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Creating a web-based format for debate and deliberation: discuss?

Friday, December 12th, 2014

[ by Charles Cameron — Talmud, hypertext, spider webs, Indra’s net, noosphere, rosaries, renga, the bead game, Xanadu, hooks-and-eyes, onward! ]
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Let me firmly anchor this post and its comments, which will no doubt shift and turn as the wind wishes, in discussion of the possibility of improving on current affordances for online deliberation.

Let’s begin here:

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There are a variety of precursor streams to this discussion: I have listed a few that appeal to me in the sub-head of this post and believe we will reach each and all of them in some form and forum if this discussion takes off. And I would like to offer the immediate hospitality of this Zenpundit post and comment section to make a beginning.

Greg’s tweet shows us a page of the Talmud, which is interesting to me for two reasons:

  • it presents many voices debating a central topic
  • it does so using an intricate graphical format
  • The script of a play or movie also records multiple voices in discourse, as does an orchestral score — but the format of the Talmudic score is more intricate, allowing the notation of counterpoint that extends across centuries, and provoking in turn centuries of further commentary and debate.

    What can we devise by way of a format, given the constraints of screen space and the affordances of software and interface design, that maximizes the possibility of debate with respect, on the highly charged topics of the day.

    We know from the Talmud that such an arrangement is possible in retrospect (when emotion can be recollected in tranquility): I am asking how we can come closest to it in real time. The topics are typically hotly contested, patience and tolerance may not always be in sufficient supply, and moderation by humans with powers of summary and editing should probably not be ruled out of our consdierations. But how do we create a platform that is truly polyphonic, that sustains the voices of all participants without one shouting down or crowding out another, that indeed may embody a practic of listening..?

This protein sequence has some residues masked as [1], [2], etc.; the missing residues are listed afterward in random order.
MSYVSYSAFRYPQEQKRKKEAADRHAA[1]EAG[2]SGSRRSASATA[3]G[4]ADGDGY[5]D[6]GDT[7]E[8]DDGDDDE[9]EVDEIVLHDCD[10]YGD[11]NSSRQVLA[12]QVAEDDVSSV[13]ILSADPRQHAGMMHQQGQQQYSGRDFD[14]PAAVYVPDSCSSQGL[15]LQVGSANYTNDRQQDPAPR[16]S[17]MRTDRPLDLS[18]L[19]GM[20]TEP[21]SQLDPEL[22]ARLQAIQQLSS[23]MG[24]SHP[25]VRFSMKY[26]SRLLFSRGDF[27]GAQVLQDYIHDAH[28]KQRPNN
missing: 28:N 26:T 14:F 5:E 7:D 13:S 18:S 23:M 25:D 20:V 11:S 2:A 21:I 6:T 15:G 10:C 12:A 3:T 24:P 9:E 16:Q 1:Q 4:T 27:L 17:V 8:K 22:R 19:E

Carl Rogers has shown us that the ability to express one’s interlocutor’s ideas clearly enough that they acknowledge one has understood them is a significant skill in navigating conversational rapids.

    The Talmud should be an inspiration but not a constraint for us. The question is not how to build a Talmud, but how to build a format that can host civil discussion which refines itself as it grows — so that, to use a gardening metaphor, it is neither overgrown nor too harshly manicured, but manages a carefully curated profusion of insights and —

    actual interactions between the emotions and ideas in participating or observing individuals’ minds and hearts

    **

    Because polyphony is not many voices talking past one another, but together — sometimes discordant, but attempting to resolve those discords as they arrive, and with a figured bass of our common humanity underwriting the lot of them.

    And I have said it before: here JS Bach is the master. What he manages with a multitude of musical voices in counterpoint is, in my opinion, what we need in terms of verbal voices in debate.

    I am particularly hoping to hear from some of those who participated in tweeted comments arising from my previous post here titled Some thoughts for Marc Andreessen & Adam Elkus, including also Greg Loyd, Callum Flack, Belinda Barnet, Ken (chumulu) — Jon Lebkowsky if he’s around — and friends, and friends of friends.

    What say you?

    Some thoughts for Marc Andreessen & Adam Elkus

    Thursday, December 11th, 2014

    [ by Charles Cameron — proposing a simple tweak for Twitter as a “difference that might make a difference” ]